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Politics & War

Politics & War

Shams ud-Din Iltutmish

Shams ud-Din Iltutmish

  • Shams ud-Din Iltutmish was the third ruler of the Mamluk dynasty of Delhi of Turkic origin. He was a slave of Qutb-ud-din Aibak and later became his son-in-law and close lieutenant.
  • Shams-ud-din belonged to the tribe of Ilbari in Turkestan. He was sold into slavery at an early age. He was purchased by Qutub-ud-din-Aybak, then the Viceroy of Delhi.
  • He rose quickly in Aybak’s service, married his daughter, and served in succession as the Governor of Gwalior and Baran.
  • Iltutmish was appointed Governor of Badaun in 1206 and was serving in this post when Aybak died in a polo accident.
  • To his credit, he was the first Sultan of India who was recognized by the Khalifa. He became the Sultan of Delhi and ascended the throne in 1211 A.D. after the death of his great master.
  • Iltutmish ascended the throne of Delhi at a time of crises. The difficulties which his master Aibak had faced were not yet over. Therefore, he did not find the throne a bed of roses. He had to face a number of difficulties at home and from outside. After Aram Shah there were dangerous rivals like Taj-ud-din Yeldoz of Ghazni and Nassiruddin Qubacha of Uch’s upper Sind & Multan.
  • Yeldoz reasserted his sovereign power over Hindustan and treated Iltutmish as his vassal. Qubacha, the governor of Multan had marched upto Lahore by declaring his independence. Ali Mardan, the governor of Bengal and Bihar had declared his independence immediately after the death of Qutb-uddin.
  • The Rajput states like Ranthambhor, Jalor, Ajmer, Gwalior and others had stopped paying tributes and also had declared their independence. But Iltutmish was a man of high courage and determination. He accepted the challenge and faced the problems bravely.
  • Iltutmish considering it as the right time attacked Yeldoz and a battle between the two took place in the historic battle field of Tarain in 1215 A.D. Yeldoz was defeated and put to death.
  • During the reign of Iltutmish, the greatest danger to the country was the possible invasion of Mongols under the leadership of Chengiz Khan. It was in 1221 A.D., Chengiz Khan; the Mongol hero appeared at the border of India by following Jalal-ud-din Mangbarni, the defeated Shah of Khwarizm empire
  • Bengal another distant province in the east was under the authority of Delhi Sultan during the reign of Qutb-uddin Aibak. But she had declared her independence soon after the death of Aibak.
  • Iltutmish by sending an Expedition to Bengal defeated and killed Sultan Ghiyasuddin. He appointed his son Nasir-ud-din Muhmud as the governor of Bengal. After Nasirud-din’s departure there was again another rebellion in Bengal under the leadership of Balka Khalji. This was in 1230 A.D., Iltutmish proceeded to Bengal in person defeated and killed Balkha Khalji and Bengal was annexed to Delhi Empire.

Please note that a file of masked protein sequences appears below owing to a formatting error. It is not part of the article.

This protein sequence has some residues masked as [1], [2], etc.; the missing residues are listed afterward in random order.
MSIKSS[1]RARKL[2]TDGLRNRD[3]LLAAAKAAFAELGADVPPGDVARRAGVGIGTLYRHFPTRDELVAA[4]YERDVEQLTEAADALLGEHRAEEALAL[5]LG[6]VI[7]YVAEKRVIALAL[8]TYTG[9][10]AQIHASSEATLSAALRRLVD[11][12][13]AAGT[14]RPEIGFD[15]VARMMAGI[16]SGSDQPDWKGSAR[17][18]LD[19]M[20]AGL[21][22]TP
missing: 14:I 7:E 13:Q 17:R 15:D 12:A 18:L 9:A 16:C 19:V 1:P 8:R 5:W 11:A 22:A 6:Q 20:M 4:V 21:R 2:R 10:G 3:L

• After the death of Qutb-ud-din Aibak, the Rajput states had declared their independence. Iltutmish, as he was busy in northwestern frontier had no time to pay his attention to the Revolts of Rajput states.
  • The Rajput Kingdoms such as Ranthambhor, Jalor, Mander Kalinjar, Gwalior, Ajmer, Bayana, Thangir and many other had raised the standard of rebellion and put an end to the Turkish supremacy. Iltutmish dealt with them one after another and re-annexed those states
  • Iltutmish fell ill in 1235 A.D. due to continuous military operations. During his last expedition against Bayana, he was attacked by severe illness and was brought to Delhi immediately for treatment.
  • But he could not recover from such illness and struggling with life for about a year he breathed his last 1236. With his death the country lost a great ruler and also there came to an end the long twenty-five years glorious reign of Delhi Sultanate ADMINISTRATION 1. Organisation of the Group of Forty Slaves- Turkani-Chihalgani
  • ltutmish requested the Khalifa (Caliph) of Baghdad to grant him the title of Sultan. The request was accepted and emissaries from the Khalifa reached Delhi with a deed of investiture for Iltutmish in 1229 A.D. This gave Iltutmish legal claim over the Delhi Sultanate. It also helped him in making his rule hereditary which secured the succession of his children on the throne.
  • The early Ghurid rulers had maintained the Rajput coinage system based on the Hindushahi bull-and horseman coins in place at the Delhi mint.
  • Dehliwala, the standard coin, was a silver-copper alloy with a uniform weight of 3.38 grams, of which 0.59 grams was Silver.
  • In response to the lack of silver, Iltutmish introduced a new bimetallic coinage system to Northern India consisting of an 11 grams silver Tanka and the billon Jital, with 0.25 grams of silver.
  • The agricultural and land revenue system of the early Turkish Sultans rested on two foundations viz. the Iqta (assignment of land revenue) and Kharaj(Land revenue).
  • Under Iqta System, the land of the empire was divided into several large and small tracts called Iqta and assigned these Iqtas to his soldiers, officers